Run these reports throughout the duration of the project to make sure your team is on track to reach their due dates. If not, use the data to quickly determine what project aspects need to be tweaked to keep everything running smoothly toward the finish line.
For example, if you run a mid-way forecast that shows you’re behind schedule, you might need to assign overtime or bring in another team member.
It’s also a good idea to gain insight into deadlines from your team members. Send out a quick survey asking how much time they would need for X, Y, and Z tasks. Since they’re the ones doing the work, you should get a reasonably accurate answer.
4. Use an objective framework to determine project priorities
Use a standard process to identify which activities are the most important. With a framework instead of guesswork, you’ll optimize your team’s time and set projects up for success.
While each project task contributes to getting the project to the finish line, they don’t all carry the same weight. If you don’t have a logical method for determining which workflow activities are high or low priorities, you’ll constantly scramble to rearrange schedules because you incorrectly determined the urgency or value of tasks.
Avoid this by using a clear template, such as the Eisenhower Prioritization Matrix, that prompts you to objectively label each new project task based on its importance and urgency.
Think about the complexity, time sensitivity, duration, and resources required to determine which quadrant the activity belongs in:
- Do: High priority; important and urgent
- Schedule: Medium priority; important but not urgent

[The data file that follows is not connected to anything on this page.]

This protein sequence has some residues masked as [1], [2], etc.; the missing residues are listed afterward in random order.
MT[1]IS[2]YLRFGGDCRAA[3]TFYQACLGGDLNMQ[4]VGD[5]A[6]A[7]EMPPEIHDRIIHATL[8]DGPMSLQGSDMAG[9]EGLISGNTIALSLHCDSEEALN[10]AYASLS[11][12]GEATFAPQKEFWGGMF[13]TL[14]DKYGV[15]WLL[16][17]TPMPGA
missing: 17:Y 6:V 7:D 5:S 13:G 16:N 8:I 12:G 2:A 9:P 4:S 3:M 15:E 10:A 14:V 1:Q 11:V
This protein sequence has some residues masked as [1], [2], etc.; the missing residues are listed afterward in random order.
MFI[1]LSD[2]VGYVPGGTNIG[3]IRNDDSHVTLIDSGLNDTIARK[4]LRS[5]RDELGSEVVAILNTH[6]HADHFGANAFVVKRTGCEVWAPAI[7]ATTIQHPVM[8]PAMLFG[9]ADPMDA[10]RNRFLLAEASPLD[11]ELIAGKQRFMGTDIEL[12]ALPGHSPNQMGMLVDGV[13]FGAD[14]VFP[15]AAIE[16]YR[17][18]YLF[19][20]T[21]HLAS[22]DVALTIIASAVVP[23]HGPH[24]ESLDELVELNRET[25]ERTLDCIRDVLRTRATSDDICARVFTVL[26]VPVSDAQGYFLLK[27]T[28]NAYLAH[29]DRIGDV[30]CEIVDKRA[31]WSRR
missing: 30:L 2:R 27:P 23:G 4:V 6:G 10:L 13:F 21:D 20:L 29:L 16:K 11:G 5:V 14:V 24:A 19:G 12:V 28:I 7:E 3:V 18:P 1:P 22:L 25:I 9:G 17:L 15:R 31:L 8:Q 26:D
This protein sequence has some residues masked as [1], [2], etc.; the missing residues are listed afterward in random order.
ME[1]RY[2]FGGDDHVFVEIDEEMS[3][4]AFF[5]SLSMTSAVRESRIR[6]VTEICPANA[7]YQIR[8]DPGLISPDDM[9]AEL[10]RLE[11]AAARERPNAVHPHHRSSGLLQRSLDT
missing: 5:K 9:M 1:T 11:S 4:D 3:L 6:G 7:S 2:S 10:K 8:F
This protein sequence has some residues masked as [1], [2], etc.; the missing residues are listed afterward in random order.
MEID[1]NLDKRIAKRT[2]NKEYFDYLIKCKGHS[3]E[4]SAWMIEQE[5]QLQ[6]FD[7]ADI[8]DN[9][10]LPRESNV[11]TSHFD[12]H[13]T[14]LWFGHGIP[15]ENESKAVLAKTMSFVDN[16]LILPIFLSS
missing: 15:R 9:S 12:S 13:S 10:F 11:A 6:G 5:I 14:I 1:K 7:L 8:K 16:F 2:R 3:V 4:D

- Delegate: Medium priority; urgent but not important
- Eliminate: Low priority; not important or urgent
5. Support your team members
Workload management is largely people management. When you establish a good rapport with your team and act as a helpful leader, you can get ahead of problems and boost employee performance and morale.
Ask your team members how they’re doing
Check in with your team on how they feel about their current workloads—and how they currently feel at and outside of work. You’ll reduce stress and build more job satisfaction when you connect on a more personal level, and this happens by expressing empathy and facilitating honest conversations.
Identify common roadblocks and offer solutions
If you don’t identify problems, you can’t identify solutions. Listen to what’s on your team’s mind and combine empathy with actionable suggestions to help them overcome obstacles.
For instance, if someone is struggling with their workload, see if there’s a way to temporarily scale back on billable assignments. Pay extra attention to problems that come up across the entire team, like a lack of training or wide-scale burnout, and surface them with senior colleagues.
Meetings are known productivity killers, with most respondents in a Korn Ferry survey noting that excess meetings and calls inhibit their ability to focus on work. And 1 in 3 workers spend between 2 to 5 hours in meetings every week that “don’t accomplish anything.”
Give valuable time back to your team by first addressing issues via email or Slack instead of scheduling a call.
Say “thank you”
Taking the time to express appreciation for your team’s hard work and individual performance – especially during tough projects – goes a long way. Brandon Hall Group found that companies with high levels of employee recognition were 2.5 times more likely to see higher employee engagement than those who lacked recognition-based cultures.
“With the Guru software we get better insights into our daily planning. Great tool & easy to use.”
Work wonders with workload management software
The data that goes into accurately predicting, analyzing, and allocating your team’s work usually comes from multiple sources. Instead of toggling back and forth between error-prone Excel sheets, switch to a work management tool that offers real-time visibility into workloads and the ability to adjust them with the click of a button.